Aska Langman is well known throughout the Teton Valley community for her rescue work. Though typically, her rescues have four legs, chilly noses, and plenty of affectionate wiggles. This time, Langman and her husband rescued something less lively but much bulkier: a cabin that was slated for demolition in Jackson.

“I heard about the organization Shacks on Racks around a year ago. We love the idea of keeping things out of the landfill, and reusing things that still have life in them,” Langman said. While many people are aware that reusing and recycling keeps household items like cans and packaging out of the landfill, they aren’t aware that when a structure is demolished to make room for incoming construction, the entirety ends up in the landfill.

According to Shacks on Racks founder Esther Lennox, approximately 94 percent of demolished buildings in Teton County, Wyoming, in 2019 ended up in the landfill. Some of these were structurally sound and usable, but were simply removed in order to replace them with new construction.

“Building costs are so high right now,” added Langman, noting that constructing a barn on her property was cost-prohibitive. Rescuing the garage was not only an environmentally-sound move, but also more economical than constructing new.

The garage was built alongside a cabin — known as the Coey Cabin — in 1945 on Warm Springs Road north of Jackson. In 1982, both structures were moved to 105 Mercill Avenue in the town of Jackson, where the garage was used to house part of the Jackson Hole Historical Society’s museum and archaeological collection.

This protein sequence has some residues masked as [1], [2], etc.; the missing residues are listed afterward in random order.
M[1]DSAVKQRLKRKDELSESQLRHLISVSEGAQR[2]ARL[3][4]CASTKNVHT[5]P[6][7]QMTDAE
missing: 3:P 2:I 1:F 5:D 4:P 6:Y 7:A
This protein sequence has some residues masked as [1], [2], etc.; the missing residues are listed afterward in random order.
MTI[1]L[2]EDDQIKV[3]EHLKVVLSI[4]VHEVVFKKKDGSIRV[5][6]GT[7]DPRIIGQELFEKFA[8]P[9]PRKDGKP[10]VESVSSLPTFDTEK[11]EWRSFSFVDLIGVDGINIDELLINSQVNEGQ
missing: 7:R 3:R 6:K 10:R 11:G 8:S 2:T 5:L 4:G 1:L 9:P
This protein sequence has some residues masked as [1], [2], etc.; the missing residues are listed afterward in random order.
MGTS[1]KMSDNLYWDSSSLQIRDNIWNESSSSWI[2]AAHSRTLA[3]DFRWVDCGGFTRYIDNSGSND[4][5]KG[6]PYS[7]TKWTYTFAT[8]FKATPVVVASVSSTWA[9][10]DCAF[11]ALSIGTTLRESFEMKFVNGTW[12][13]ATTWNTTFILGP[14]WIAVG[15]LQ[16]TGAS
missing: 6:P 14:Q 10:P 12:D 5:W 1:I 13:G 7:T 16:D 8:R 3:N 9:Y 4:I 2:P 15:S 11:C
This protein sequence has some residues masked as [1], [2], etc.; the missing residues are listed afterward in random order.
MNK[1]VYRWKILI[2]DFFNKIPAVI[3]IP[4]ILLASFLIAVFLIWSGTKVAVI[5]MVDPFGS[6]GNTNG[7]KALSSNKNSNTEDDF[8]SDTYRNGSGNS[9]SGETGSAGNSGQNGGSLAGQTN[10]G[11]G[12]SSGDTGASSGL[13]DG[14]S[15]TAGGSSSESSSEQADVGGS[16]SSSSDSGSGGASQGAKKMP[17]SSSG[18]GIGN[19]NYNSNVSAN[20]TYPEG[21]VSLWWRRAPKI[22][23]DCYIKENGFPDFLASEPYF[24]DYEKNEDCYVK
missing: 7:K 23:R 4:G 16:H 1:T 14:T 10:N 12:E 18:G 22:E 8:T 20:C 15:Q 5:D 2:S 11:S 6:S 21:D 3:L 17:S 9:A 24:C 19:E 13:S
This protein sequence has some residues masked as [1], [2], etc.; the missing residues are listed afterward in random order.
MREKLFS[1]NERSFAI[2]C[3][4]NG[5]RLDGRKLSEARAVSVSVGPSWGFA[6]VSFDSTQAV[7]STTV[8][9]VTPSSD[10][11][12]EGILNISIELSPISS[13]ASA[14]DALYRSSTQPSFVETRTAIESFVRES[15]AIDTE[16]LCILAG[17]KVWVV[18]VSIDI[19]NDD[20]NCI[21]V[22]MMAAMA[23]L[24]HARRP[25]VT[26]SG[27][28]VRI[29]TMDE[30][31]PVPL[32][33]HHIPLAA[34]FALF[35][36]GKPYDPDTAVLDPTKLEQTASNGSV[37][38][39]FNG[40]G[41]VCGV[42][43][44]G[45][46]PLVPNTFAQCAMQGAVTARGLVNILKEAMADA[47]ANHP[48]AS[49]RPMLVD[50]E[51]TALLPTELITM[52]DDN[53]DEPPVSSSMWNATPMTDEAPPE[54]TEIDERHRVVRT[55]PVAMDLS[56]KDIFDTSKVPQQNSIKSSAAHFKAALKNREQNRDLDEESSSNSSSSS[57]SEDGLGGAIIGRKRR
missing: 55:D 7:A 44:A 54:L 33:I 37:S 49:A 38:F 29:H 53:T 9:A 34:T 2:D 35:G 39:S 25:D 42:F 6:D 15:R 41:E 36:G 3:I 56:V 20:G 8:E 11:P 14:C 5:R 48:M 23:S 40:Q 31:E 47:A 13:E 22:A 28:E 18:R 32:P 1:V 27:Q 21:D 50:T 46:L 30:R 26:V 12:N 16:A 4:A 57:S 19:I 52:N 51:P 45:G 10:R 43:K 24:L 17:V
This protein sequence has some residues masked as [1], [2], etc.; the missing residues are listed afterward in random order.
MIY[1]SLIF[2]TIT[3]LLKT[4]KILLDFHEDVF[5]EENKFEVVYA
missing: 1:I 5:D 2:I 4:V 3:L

Langman said that she was aware of Shacks on Racks and their efforts, and she was following the story of the garage. “They were knocking it down because they’re building an affordable housing unit there. Someone else was going to take it, and they backed out the week before. So we went for it.”

Teton Valley resident Vern Woolstenhulme, owner of Teton Transport, drove the building to Langman’s property on April 2.

“We plan to use it as a barn and utility storage. It will certainly be in support of all the animal care and rescue — a perfect place to keep things like the snowblower, and other farm and agricultural storage,” Langman explained.

Langman said that she and her husband are still on the lookout for a house to rescue and move to their property as well. “I just think it is so cool to save usable stuff, and repurpose things that have a little bit of history to them.”